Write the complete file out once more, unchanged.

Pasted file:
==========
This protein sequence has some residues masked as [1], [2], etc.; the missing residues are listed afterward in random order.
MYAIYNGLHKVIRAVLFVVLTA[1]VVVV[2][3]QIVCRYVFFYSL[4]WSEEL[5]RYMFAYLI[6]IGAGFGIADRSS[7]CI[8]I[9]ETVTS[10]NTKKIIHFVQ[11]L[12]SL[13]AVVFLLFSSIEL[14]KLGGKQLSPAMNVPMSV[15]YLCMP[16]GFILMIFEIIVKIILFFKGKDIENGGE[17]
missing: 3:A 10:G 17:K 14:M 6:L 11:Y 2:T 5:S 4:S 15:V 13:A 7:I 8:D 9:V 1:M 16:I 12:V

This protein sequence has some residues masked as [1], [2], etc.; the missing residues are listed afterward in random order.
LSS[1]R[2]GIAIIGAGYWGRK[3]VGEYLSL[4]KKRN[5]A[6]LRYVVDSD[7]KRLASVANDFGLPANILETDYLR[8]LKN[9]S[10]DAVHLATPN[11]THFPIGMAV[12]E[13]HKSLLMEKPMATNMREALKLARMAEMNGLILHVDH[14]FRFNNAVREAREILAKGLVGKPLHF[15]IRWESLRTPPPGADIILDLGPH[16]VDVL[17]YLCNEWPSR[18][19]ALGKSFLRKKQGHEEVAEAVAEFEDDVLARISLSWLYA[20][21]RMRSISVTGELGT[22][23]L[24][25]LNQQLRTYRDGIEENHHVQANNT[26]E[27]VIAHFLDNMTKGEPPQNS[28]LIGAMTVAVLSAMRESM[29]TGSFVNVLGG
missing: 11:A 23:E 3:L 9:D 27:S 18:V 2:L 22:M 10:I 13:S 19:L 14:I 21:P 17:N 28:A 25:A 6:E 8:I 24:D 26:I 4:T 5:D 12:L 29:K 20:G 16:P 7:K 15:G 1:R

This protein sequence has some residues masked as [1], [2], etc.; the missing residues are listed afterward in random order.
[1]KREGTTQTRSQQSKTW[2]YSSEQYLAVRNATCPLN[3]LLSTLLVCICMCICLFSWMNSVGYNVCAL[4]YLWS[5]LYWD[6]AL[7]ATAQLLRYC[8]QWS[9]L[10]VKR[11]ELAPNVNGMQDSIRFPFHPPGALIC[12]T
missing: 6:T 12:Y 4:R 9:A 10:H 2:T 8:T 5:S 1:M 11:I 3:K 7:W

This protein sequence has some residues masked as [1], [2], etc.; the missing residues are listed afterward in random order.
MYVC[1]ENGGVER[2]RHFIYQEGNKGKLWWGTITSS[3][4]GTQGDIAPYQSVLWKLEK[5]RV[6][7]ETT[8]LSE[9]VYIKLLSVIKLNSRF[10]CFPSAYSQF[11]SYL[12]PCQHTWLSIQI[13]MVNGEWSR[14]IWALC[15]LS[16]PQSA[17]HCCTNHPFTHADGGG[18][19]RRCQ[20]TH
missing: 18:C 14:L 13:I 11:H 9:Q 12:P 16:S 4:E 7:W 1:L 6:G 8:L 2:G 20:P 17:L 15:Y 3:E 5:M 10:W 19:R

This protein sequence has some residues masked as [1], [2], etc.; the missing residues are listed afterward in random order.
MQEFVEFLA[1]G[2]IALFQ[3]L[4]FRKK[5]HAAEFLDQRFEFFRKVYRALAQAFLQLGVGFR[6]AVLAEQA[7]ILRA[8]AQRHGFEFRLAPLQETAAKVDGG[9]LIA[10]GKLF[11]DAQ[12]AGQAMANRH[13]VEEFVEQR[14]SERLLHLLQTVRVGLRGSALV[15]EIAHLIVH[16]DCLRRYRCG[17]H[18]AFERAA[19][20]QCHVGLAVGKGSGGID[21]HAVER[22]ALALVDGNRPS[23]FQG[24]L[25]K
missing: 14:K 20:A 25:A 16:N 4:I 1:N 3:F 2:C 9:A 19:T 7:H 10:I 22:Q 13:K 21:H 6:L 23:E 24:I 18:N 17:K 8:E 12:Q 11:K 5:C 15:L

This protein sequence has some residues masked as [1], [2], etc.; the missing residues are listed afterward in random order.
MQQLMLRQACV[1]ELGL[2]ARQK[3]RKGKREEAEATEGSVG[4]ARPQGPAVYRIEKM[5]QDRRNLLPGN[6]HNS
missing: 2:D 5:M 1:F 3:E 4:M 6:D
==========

This protein sequence has some residues masked as [1], [2], etc.; the missing residues are listed afterward in random order.
MYAIYNGLHKVIRAVLFVVLTA[1]VVVV[2][3]QIVCRYVFFYSL[4]WSEEL[5]RYMFAYLI[6]IGAGFGIADRSS[7]CI[8]I[9]ETVTS[10]NTKKIIHFVQ[11]L[12]SL[13]AVVFLLFSSIEL[14]KLGGKQLSPAMNVPMSV[15]YLCMP[16]GFILMIFEIIVKIILFFKGKDIENGGE[17]
missing: 3:A 10:G 17:K 14:M 6:L 11:Y 2:T 5:S 4:S 15:V 13:A 7:I 8:D 9:V 1:M 16:I 12:V

This protein sequence has some residues masked as [1], [2], etc.; the missing residues are listed afterward in random order.
LSS[1]R[2]GIAIIGAGYWGRK[3]VGEYLSL[4]KKRN[5]A[6]LRYVVDSD[7]KRLASVANDFGLPANILETDYLR[8]LKN[9]S[10]DAVHLATPN[11]THFPIGMAV[12]E[13]HKSLLMEKPMATNMREALKLARMAEMNGLILHVDH[14]FRFNNAVREAREILAKGLVGKPLHF[15]IRWESLRTPPPGADIILDLGPH[16]VDVL[17]YLCNEWPSR[18][19]ALGKSFLRKKQGHEEVAEAVAEFEDDVLARISLSWLYA[20][21]RMRSISVTGELGT[22][23]L[24][25]LNQQLRTYRDGIEENHHVQANNT[26]E[27]VIAHFLDNMTKGEPPQNS[28]LIGAMTVAVLSAMRESM[29]TGSFVNVLGG
missing: 11:A 23:E 3:L 9:D 27:S 18:V 2:L 22:M 10:I 13:S 19:L 14:I 21:P 17:N 28:A 25:A 6:E 8:I 24:D 26:I 4:T 5:D 12:L 29:K 20:G 16:P 7:K 15:G 1:R

This protein sequence has some residues masked as [1], [2], etc.; the missing residues are listed afterward in random order.
[1]KREGTTQTRSQQSKTW[2]YSSEQYLAVRNATCPLN[3]LLSTLLVCICMCICLFSWMNSVGYNVCAL[4]YLWS[5]LYWD[6]AL[7]ATAQLLRYC[8]QWS[9]L[10]VKR[11]ELAPNVNGMQDSIRFPFHPPGALIC[12]T
missing: 6:T 12:Y 4:R 9:A 10:H 2:T 8:T 5:S 1:M 11:I 3:K 7:W

This protein sequence has some residues masked as [1], [2], etc.; the missing residues are listed afterward in random order.
MYVC[1]ENGGVER[2]RHFIYQEGNKGKLWWGTITSS[3][4]GTQGDIAPYQSVLWKLEK[5]RV[6][7]ETT[8]LSE[9]VYIKLLSVIKLNSRF[10]CFPSAYSQF[11]SYL[12]PCQHTWLSIQI[13]MVNGEWSR[14]IWALC[15]LS[16]PQSA[17]HCCTNHPFTHADGGG[18][19]RRCQ[20]TH
missing: 18:C 14:L 13:I 11:H 9:Q 12:P 16:S 4:E 7:W 1:L 6:G 8:L 2:G 20:P 17:L 15:Y 3:E 5:M 10:W 19:R

This protein sequence has some residues masked as [1], [2], etc.; the missing residues are listed afterward in random order.
MQEFVEFLA[1]G[2]IALFQ[3]L[4]FRKK[5]HAAEFLDQRFEFFRKVYRALAQAFLQLGVGFR[6]AVLAEQA[7]ILRA[8]AQRHGFEFRLAPLQETAAKVDGG[9]LIA[10]GKLF[11]DAQ[12]AGQAMANRH[13]VEEFVEQR[14]SERLLHLLQTVRVGLRGSALV[15]EIAHLIVH[16]DCLRRYRCG[17]H[18]AFERAA[19][20]QCHVGLAVGKGSGGID[21]HAVER[22]ALALVDGNRPS[23]FQG[24]L[25]K
missing: 14:K 20:A 25:A 16:N 4:I 1:N 3:F 2:C 9:A 19:T 7:H 10:I 22:Q 13:K 21:H 6:L 23:E 24:I 18:N 17:K 8:E 12:Q 11:K 5:C 15:L

This protein sequence has some residues masked as [1], [2], etc.; the missing residues are listed afterward in random order.
MQQLMLRQACV[1]ELGL[2]ARQK[3]RKGKREEAEATEGSVG[4]ARPQGPAVYRIEKM[5]QDRRNLLPGN[6]HNS
missing: 2:D 5:M 1:F 3:E 4:M 6:D